Dancing Away from John-Martin White on Vimeo.
Mikhail Baryshnikov, a Russian dancer who defected to the West in 1974, moves through dance as Alice in Wonderland through the mirror. Firstly as a dancer, often cited as one of the three best dancers in history with Nijinsky and Nureyev; secondly as a choreographer and artistic director; and, finally, as a photographer. Baryshnikov enjoys a special place to document movement and energy in a way that the viewer gets a second chance to appreciate what is missed in such rapid gestures. Bold and colourful to the point of almost abstraction in some photographs where the figures morphs into another entity.
Untitled #2. Courtesy Mikhail Baryshnikov and ContiniArtUK
The exhibition titled: Dancing Away, currently in the ContiniArtUK Gallery in Bond Street, Mayfair, London, until the 31st of January, is a serene invitation to rediscover the physical aspect of dance. Through the use of a technique known as long exposure photography, which involves opening the camera shutter for a long duration of time, thus exposing the lens to more light. The result records the transition through several positions that takes place while dancing. The viewer becomes a diver who keeps immersing themselves in and out of a work of stunning beauty. It is impossible not to.
Dr Diego Giolitti, one of the ContiniArtUK directors, has kindly agreed to respond to the following questions:
1. Can you tell us a bit about ContiniArtUk Gallery’s background and about yourself?
ContiniArtUK was opened in May 2014 and is owned by Cristian Contini, the son of Italian gallery owner Stefano Contini. The gallery is set over two floors in Mayfair, Central London and exhibits both contemporary and modern art. The Dancing Away exhibition will be shown alongside a permanent collection of works from artists represented by ContiniArtUK. Artists include Mario Arlati, Fernando Botero, Teresa Emanuele, Enzo Fior, Enrico Ghinato, Robert Indiana, Julio Larraz, Helidon Xhixha, and Igor Mitoraj.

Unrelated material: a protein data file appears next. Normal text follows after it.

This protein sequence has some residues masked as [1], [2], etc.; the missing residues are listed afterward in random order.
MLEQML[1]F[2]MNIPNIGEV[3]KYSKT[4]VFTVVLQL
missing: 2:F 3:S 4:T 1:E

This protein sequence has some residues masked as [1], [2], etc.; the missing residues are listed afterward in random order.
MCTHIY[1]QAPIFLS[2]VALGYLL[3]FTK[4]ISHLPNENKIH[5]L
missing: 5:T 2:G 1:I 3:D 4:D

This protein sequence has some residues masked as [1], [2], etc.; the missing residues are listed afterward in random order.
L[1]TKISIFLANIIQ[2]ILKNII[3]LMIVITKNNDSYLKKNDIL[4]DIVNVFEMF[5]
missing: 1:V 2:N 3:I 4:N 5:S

I am a specialist in emerging art markets, with a focus on Iranian, Middle Eastern and Russian contemporary art. I studied at the University of Venice, specialising in Persian Studies as well as at the University of Cambridge with a PhD focusing on Iranian contemporary art and gender. I have worked as a lecturer at SOAS in London, at the University of Cambridge and at the University Ca’Foscari in Venice. I am also an experienced gallery director, having worked in San Francisco, Amsterdam, Paris, and my native Venice.
2. How did you start having a working relationship with Baryshnikov?
Mikhail Baryshnikov has previously collaborated with Stefano Contini in Italy. Cristian and I thought of asking Baryshnikov to exhibit his work in London (for the first time) as soon as the gallery opened in May. We knew how much the UK loved Baryshnikov and the fact that we were already acquainted with his amazing photographic work made the choice a natural one. Baryshnikov was very enthusiastic with the idea and since the very beginning has given us his full support.
3. Where did the title of the exhibition Dancing Away come from?
The title was chosen by Baryshnikov. His exhibitions all have very similar titles: Dance this way, Dancing away. His main goal is to translate the importance of capturing the sense of movement in his photographic work.
Untitled #12. Courtesy Mikhail Baryshnikov and ContiniArtUK
4. Baryshnikov was very generous in paying homage to pioneers photographers in the Dance field such as: Alexey Brodovitch, Paul Himmel and Irving Penn. In which ways you can see their influences in his works?
Baryshnikov definitely studied and was inspired by these masters of photography (he has practised photography and studied the subject for more than 20 years). But in my own opinion Baryshnikov has absorbed and digested previous works in the field and found his own way. What is interesting in his approach to photography is that, like no other, he has been able to translate his trained mind, advanced awareness of the body, and almost mystical perception of movement into a two-dimensional work of art.
5. Photographs taken by one of the most respected dancers and choreographers in the world provide us with a privileged insight in the world of dance, specially movement and energy. What do you think the viewer can learn from this exhibition?
What I am most impressed by is Baryshnikov’s embracement of the world of dance as a whole. He is not focusing only on the elite world of classical ballet – Baryshnikov’s message is that dance has no colour or cultural entity, but is the expression of the soul no matter where you are from. None of his photos are staged, they portray actual performances or have been taken from the streets of Rio or on a beach in Hawaii.
For more information, please visit ContiniArtUK website on www.continiartuk.com
Untitled #32. Courtesy Mikhail Baryshnikov and ContiniArtUK
Comments are disabled for this post.